(8) Alphalens:

quantopian/alphalens
alphalens - Performance analysis of predictive (alpha) stock factorsgithub.com

Alphalens is also an analysis tool from Quantopian. Unlike Pyfolio, Alphalens works well with the raw data output from Zipline, and rather than evaluate the portfolio, is performance analysis of predictive stock factors. Alphalens has its own range of visualizations found on their GitHub repository.

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Median Daily Returns by Factor Quantile — one of the visualizations that alphalens offers

(9)TradingView:

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TradingView is a visualization tool with a vibrant open-source community. It’s entirely web-based, and allows users to visualize data, whether the data is the result of paper trading or algorithmic back-testing. Like Quantopian, TradingView allows users to share their results and visualizations with others in the community, and receive feedback.

(Bonus) Execution Platforms aka Broker-Dealers:

(10)InteractiveBrokers:

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InteractiveBrokers is an online broker-dealer for active traders in general. They have been in the market since 1978. Algo trading isn’t IB’s focus, but multiple engines offer live trading through integration with their Trader Workstation. We’ve mentioned IB several times in this article — they’re just that good!

(11)Alpaca:

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Finally, Alpaca! Alpaca was founded in 2015, and is an up and coming commission-free, broker-dealer designed specifically for algo trading. Alpaca also has a trade api, along with multiple open-source tools, which include a database optimized for time-series financial data known as the MarketStore.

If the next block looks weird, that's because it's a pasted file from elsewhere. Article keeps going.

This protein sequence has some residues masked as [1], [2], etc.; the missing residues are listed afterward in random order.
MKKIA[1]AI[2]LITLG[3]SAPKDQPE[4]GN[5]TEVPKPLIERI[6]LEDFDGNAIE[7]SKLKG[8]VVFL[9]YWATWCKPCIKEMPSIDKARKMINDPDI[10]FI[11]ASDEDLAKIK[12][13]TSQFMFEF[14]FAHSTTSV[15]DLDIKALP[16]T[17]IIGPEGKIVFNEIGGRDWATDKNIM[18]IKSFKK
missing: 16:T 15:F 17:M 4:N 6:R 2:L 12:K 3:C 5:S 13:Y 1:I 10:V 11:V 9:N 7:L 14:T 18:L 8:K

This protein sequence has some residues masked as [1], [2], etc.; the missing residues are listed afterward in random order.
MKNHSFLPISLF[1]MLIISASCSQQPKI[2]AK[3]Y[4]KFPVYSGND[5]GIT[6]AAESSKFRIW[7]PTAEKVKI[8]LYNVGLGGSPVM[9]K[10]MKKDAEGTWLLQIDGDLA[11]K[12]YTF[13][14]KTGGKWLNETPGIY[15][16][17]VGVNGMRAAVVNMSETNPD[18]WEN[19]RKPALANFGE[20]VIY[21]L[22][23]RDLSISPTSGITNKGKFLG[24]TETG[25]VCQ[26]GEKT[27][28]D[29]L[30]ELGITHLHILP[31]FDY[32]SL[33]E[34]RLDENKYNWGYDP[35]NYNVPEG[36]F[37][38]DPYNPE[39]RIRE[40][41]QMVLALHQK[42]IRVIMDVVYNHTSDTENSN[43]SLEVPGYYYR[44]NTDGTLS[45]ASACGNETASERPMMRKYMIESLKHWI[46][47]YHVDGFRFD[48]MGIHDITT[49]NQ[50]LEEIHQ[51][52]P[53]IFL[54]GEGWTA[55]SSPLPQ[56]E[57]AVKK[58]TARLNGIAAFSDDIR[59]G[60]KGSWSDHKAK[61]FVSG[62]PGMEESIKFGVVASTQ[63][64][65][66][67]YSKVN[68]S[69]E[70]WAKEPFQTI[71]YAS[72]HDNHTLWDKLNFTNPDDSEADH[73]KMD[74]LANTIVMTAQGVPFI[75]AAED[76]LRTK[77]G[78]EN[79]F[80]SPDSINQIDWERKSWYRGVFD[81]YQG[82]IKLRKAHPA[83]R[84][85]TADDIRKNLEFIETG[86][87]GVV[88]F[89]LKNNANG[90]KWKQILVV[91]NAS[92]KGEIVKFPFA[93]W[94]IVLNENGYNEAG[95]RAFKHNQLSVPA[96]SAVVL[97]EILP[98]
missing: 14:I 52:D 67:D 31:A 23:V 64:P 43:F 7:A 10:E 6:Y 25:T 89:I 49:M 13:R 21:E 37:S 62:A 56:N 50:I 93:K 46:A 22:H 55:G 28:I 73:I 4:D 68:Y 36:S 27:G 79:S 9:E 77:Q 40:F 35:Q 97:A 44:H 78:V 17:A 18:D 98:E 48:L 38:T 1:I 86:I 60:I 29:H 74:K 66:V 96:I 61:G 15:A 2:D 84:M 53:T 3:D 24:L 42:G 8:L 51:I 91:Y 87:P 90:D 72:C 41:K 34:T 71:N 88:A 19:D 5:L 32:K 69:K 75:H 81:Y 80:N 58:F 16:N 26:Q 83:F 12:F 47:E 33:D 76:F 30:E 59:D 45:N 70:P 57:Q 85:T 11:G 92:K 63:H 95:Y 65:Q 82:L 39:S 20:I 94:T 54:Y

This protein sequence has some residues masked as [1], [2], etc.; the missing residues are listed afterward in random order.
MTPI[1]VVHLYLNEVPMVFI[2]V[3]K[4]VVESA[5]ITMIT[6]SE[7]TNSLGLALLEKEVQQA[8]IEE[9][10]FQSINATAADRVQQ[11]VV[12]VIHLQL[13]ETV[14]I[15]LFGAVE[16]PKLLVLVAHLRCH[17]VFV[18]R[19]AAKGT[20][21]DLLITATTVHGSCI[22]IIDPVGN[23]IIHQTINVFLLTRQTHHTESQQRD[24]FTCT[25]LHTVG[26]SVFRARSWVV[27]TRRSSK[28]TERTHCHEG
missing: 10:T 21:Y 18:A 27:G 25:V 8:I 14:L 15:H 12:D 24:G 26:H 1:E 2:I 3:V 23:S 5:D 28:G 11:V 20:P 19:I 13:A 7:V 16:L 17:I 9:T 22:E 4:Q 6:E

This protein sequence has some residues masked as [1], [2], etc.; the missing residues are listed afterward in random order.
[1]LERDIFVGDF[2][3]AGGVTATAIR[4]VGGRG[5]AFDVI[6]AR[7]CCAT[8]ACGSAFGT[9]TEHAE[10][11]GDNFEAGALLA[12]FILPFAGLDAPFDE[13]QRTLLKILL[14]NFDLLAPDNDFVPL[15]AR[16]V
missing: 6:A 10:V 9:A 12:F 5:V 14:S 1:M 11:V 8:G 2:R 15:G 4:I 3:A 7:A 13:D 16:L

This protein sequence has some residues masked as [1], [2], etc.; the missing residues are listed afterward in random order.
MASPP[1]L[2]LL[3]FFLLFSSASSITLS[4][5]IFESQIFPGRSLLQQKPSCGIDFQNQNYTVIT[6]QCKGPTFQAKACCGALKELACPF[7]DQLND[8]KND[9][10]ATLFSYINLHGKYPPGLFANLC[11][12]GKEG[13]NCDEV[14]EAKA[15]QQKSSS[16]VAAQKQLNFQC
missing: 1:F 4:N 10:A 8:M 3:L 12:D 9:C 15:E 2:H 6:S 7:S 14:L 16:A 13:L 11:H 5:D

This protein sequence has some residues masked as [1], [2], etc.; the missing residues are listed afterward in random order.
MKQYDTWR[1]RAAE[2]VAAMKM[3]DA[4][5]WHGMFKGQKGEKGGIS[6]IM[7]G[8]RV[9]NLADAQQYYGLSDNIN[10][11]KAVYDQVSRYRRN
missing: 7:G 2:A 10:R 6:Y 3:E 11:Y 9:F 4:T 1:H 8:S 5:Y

The brokerage is scheduled to be publicly available this September (you can play around with the MarketStore right now), but if you can’t wait, head over to our website and jump on the waitlist for a chance at early access!

Alpaca | Algo Trading Commission Free with REST API
Lower your cost, Maximize your profits. Algo trading commision free.alpaca.markets

Miscellaneous Tools to Take a Look At:

  • qtpylib — another simplistic python backtesting engine
  • Multicharts — proprietary trading platform for forex and equities
  • WealthLab — desktop tool which allows C# backtesting, with live trading exclusive to Fidelity
  • Enygma Catalyst — for crypto trading
  • MetaTrader — backtesting/livetrading desktop app, de-fact in forex

I hope this quick primer on tools available right now was useful. If you liked it, please leave a clap (or two, I don’t mind). If you think there are tools that I missed, leave a comment below! I always appreciate any, and all feedback.

by Rao Vinnakota